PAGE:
As someone who — thanks to his mother’s birth in Scotland and her emigration to Canada — enjoys both British and Canadian citizenship, never have I felt more of a “resident alien” living in the United States than when it comes to the issue of guns and the so-called right to bear arms which gets invoked after every atrocity, such as the Aug. 31 shootings that left seven dead in Odessa, Texas.

Is secularism good or bad?  

Canadians of faith are struggling with that question these days.  Our increasingly secularized world seems intent on removing religion from public life.  

Recently I read a wonderful LinkedIn entry by Aron Laxton about the U.S. Navy’s efforts to study and reinforce aircraft based on planes that had been damaged from the front. Engineers studied and mapped the bullet holes that peppered the “wounded” planes and determined that additional armour needed to be added to the wingtips and to the central body of the aircraft. 

Repentance

The Aug. 25 photograph of the return of the cross to Nagasaki Cathedral should be the first act of setting right the wrong of the bombing of Nagasaki on Aug. 9, 1945.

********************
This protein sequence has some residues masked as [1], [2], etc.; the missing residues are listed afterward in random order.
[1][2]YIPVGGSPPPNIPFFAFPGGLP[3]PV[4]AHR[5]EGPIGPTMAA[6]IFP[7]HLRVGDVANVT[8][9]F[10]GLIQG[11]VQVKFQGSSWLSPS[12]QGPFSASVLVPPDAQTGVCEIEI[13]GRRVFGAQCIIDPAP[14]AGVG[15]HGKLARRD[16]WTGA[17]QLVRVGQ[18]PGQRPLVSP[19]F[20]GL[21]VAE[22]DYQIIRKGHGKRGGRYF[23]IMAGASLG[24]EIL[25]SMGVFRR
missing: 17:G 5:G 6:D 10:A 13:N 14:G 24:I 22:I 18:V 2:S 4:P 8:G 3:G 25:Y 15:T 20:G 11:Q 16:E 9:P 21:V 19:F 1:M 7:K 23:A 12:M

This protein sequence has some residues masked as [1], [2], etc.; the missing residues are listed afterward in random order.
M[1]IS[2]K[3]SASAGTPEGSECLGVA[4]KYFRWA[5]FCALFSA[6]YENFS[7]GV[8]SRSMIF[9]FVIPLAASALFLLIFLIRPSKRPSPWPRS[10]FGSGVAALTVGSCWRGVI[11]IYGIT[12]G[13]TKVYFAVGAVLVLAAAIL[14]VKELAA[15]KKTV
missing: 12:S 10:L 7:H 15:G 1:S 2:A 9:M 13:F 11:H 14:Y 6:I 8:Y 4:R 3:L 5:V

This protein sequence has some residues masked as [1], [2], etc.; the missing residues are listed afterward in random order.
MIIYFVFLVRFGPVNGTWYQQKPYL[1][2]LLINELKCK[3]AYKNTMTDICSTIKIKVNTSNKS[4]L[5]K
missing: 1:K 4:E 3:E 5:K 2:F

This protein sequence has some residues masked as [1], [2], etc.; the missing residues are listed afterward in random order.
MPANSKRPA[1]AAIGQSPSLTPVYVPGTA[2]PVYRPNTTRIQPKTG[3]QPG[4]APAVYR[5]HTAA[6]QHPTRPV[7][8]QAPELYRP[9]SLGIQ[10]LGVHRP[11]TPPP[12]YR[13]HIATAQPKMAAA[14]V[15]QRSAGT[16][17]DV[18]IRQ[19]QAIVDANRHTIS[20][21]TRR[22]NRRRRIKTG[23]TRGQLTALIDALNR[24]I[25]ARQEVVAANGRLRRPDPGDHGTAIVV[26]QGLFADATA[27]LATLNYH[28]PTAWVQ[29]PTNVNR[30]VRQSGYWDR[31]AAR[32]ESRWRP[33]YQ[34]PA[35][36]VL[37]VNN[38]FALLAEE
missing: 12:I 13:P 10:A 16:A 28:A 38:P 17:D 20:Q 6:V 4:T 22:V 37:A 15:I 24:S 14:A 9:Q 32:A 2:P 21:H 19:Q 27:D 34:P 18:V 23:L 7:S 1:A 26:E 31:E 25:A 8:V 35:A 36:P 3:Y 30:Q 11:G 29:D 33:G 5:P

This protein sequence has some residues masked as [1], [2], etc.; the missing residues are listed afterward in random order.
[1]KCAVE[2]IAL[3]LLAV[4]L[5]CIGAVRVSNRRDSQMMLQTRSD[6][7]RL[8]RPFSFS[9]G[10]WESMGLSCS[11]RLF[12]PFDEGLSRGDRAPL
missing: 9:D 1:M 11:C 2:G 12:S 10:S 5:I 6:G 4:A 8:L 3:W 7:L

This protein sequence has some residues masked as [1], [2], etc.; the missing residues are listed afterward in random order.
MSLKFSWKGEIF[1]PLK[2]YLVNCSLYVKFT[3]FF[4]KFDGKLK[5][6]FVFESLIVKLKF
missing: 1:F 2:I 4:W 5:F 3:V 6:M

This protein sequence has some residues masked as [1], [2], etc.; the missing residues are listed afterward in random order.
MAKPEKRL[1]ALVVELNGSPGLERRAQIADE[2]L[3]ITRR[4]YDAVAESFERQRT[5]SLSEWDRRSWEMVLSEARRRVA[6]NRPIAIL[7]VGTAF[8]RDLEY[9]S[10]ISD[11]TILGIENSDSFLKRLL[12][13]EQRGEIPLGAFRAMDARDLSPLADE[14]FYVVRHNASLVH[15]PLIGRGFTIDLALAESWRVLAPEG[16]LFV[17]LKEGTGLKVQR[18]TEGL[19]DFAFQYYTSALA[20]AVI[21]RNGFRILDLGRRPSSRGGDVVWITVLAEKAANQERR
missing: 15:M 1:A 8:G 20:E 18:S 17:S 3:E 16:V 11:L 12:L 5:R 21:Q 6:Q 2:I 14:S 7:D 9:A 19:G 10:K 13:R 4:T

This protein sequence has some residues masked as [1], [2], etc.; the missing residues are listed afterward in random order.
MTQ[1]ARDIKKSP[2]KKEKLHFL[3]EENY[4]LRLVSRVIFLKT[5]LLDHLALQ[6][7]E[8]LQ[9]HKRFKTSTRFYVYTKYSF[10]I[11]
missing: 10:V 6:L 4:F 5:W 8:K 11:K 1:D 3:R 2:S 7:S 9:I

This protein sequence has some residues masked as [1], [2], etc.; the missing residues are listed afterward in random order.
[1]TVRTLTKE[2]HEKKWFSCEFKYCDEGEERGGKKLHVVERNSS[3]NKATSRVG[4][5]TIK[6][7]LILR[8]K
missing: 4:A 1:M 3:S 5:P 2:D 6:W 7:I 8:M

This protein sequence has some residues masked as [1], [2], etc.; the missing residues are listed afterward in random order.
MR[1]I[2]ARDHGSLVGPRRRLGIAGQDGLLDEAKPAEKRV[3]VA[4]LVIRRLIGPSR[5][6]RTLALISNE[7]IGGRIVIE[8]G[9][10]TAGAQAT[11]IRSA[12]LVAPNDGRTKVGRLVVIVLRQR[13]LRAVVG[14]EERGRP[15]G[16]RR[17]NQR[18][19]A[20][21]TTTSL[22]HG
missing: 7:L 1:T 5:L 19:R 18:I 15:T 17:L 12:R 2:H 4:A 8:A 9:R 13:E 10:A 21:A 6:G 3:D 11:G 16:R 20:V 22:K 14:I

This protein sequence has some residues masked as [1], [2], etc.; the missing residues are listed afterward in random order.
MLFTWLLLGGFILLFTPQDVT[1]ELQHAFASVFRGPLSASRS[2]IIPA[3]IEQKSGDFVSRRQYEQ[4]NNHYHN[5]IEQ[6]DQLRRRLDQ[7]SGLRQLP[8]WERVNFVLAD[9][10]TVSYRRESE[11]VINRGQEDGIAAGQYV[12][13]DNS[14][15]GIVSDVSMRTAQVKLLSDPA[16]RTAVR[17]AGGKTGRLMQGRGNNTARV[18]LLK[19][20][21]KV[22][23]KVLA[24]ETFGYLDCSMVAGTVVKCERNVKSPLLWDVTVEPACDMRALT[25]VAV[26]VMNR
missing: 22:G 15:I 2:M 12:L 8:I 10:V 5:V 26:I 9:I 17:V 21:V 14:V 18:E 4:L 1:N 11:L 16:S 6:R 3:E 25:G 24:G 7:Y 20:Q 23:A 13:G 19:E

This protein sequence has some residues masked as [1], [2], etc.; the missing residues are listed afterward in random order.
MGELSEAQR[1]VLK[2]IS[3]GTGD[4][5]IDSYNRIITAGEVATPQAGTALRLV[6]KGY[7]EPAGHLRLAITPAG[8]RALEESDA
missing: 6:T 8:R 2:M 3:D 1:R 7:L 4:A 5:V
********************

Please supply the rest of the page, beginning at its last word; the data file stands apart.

An old adage in development work is the dictum, “Give a person a fish, and you will feed her for one day; teach her how to fish, and you will feed her for a lifetime.” 

When the Amazon suffers, the world suffers.

Over the Labour Day weekend, there sure were a lot of U.S. politicians conveying their “thoughts and prayers” for the victims and their families of the latest mass shooting, but no visible action on doing anything about the American gun epidemic.

It’s a brilliant example of the power of persistent, passionate prayer and how speaking the truth in love can cause hearts to do a 180-degree turn.

Weather was at the front of my minds as I headed out to the lake this summer with four kids in tow while my husband was away working. 

Anti-Christian bias

Re: “Report keeps Jesuit off monument pedestal” (Aug. 11-18):

Parks Canada, members of two Indigenous groups and others say that the positioning of figures on the Champlain monument in Orillia is “racist.” They’ve now decided to make changes to it including removing a Jesuit figure as an “example of reconciliation.” 

The top executives from 181 of the richest corporations in America recently signed a one-page document on business ethics that could have been penned by the Pope.